Jan. 11, 1860, Mr. Morgan married (first) Clara Augusta, daughter of Enoch and Eliza Warren Lowell, of Saco; she died Jan. 11, 1860. [trans. note: I wonder if the author knew he put her death on her wedding day?] He married (second) July 28, 1864, Lucy Augusta, daughter of James Madison and Charlotte Elizabeth (Noble) Deering, of Saco. Mrs. Morgan's great-grandfather, William Deering, b. Dec. 25, 1748, went from Blue Point, Scarboro, to Waterborough about the year 1770, being the first to make a clearing on Deering Ridge, where he became an extensive farmer. His death occurred Dec. 13, 1829. In 1773 he married Sarah Rumery, probably a daughter of Edward (1) Rumery, of Biddeford. Of this union there were four sons and three daughters. William (2) Deering, Mrs. Morgan's grandfather, was born in Waterborough, March 24, 1776. He was a prominent farmer at Deering Ridge, occupying the homestead and he died there Feb. 7, 1860. He was married Nov. 1, 1806 to Eunice Harper, and she died June 10, 1865. They were parents of eight children: Orinda, James Madison, William H., Jonathan R., Eunice, Joseph G., Davd and Ezekiel. James Madison Deering, Mrs. Morgan's father, was born in Waterborough July 23, 1809. At the age of nineteen he went to Saco, where he became a successful merchant, and he retired from business in 1861. His death occurred in 1871. From 1838 to the time of his death he was a director of the York Bank. He served as chairman of both Republican committees; as county commissioner 1857 to 1863; as postmaster from 1861 to 1866; city treasurer in 1867; mayor of Saco in 1868; and U. S. internal revenus inspector from 1869 to 1871. In 1867 he was appointed to investigate (with others) affairs at the State Insane Asylum at Augusta.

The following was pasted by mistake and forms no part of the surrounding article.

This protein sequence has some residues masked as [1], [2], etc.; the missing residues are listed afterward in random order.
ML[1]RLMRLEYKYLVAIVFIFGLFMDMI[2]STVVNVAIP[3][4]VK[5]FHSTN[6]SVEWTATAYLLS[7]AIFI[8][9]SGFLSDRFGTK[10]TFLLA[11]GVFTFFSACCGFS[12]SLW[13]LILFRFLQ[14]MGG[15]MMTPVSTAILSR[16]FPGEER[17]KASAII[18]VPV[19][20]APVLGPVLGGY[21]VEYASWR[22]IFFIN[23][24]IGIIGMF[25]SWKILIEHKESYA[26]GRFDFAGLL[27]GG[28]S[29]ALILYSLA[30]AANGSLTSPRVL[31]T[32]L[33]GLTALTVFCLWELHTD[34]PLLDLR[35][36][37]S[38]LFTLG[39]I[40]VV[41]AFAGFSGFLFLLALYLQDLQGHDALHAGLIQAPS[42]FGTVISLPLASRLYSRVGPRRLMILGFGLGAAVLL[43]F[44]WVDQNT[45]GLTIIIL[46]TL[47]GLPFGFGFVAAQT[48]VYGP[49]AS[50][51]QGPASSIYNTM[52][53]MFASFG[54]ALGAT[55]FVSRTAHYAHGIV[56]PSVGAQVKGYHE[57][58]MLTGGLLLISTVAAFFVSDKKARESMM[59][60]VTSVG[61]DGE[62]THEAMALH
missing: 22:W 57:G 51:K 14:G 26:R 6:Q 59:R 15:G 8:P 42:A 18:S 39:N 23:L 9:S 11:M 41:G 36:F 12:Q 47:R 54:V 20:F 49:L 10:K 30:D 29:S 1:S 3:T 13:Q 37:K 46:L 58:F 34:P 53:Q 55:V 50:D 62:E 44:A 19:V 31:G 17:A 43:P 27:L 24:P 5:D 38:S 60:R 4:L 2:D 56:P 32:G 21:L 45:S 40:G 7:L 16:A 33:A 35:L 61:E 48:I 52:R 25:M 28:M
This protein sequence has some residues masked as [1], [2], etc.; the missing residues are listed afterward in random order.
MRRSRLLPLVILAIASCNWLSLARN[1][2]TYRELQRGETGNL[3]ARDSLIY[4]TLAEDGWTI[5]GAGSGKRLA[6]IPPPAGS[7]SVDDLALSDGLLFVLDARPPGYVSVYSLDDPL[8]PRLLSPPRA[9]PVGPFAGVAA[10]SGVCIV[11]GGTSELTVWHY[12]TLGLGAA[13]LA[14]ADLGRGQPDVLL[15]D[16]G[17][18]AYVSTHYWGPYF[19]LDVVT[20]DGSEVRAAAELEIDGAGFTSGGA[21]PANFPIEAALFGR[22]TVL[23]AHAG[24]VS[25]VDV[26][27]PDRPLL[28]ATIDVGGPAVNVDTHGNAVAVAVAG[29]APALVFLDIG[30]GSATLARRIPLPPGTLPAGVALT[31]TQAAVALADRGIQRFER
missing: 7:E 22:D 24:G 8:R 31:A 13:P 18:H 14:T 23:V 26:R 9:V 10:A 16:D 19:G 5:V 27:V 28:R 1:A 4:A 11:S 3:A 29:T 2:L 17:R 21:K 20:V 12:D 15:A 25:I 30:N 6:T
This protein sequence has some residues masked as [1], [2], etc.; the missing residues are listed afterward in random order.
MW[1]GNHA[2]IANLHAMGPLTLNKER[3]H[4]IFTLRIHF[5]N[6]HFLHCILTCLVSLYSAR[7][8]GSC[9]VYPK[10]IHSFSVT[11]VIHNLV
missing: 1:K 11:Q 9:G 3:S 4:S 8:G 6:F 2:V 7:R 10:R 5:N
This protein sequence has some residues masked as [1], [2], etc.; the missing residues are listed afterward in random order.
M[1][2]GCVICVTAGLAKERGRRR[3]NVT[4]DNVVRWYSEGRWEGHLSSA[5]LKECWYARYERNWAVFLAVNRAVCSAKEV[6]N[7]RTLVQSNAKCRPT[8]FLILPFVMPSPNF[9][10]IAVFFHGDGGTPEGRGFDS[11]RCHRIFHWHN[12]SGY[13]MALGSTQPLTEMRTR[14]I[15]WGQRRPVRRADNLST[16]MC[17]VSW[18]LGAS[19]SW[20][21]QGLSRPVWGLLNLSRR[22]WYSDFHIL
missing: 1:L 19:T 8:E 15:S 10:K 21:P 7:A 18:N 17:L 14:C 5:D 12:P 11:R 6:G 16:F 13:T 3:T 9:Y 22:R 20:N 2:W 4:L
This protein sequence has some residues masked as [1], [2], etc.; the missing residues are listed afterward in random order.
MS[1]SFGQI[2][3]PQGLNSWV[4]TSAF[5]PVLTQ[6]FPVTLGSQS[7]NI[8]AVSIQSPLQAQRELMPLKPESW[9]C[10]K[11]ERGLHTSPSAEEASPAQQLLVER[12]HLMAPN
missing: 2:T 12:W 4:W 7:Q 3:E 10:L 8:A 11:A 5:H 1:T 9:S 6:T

In 1832 he married Charlotte Elizabeth, daughter of John and Elizabeth Noble, of Saco.
1. Captain John, died April 1905; he was a shipmaster and lumber dealer in Portland; served twice a mayor of Portland, also collector of the port.
2. Lucy Augusta, who became the second wife of Eustis P. Morgan.
3. George, died Sept., 1892; he was a soldier in the war of the rebellion, captain of a company, was taken prisoner and confined in Libby and Andersonville prisons for several months; he was also paymaster in the navy, which position he held to the time of his death.
4. Clara Augusta, born June 4, 1870.
5. Charles, born 1876, died in infancy.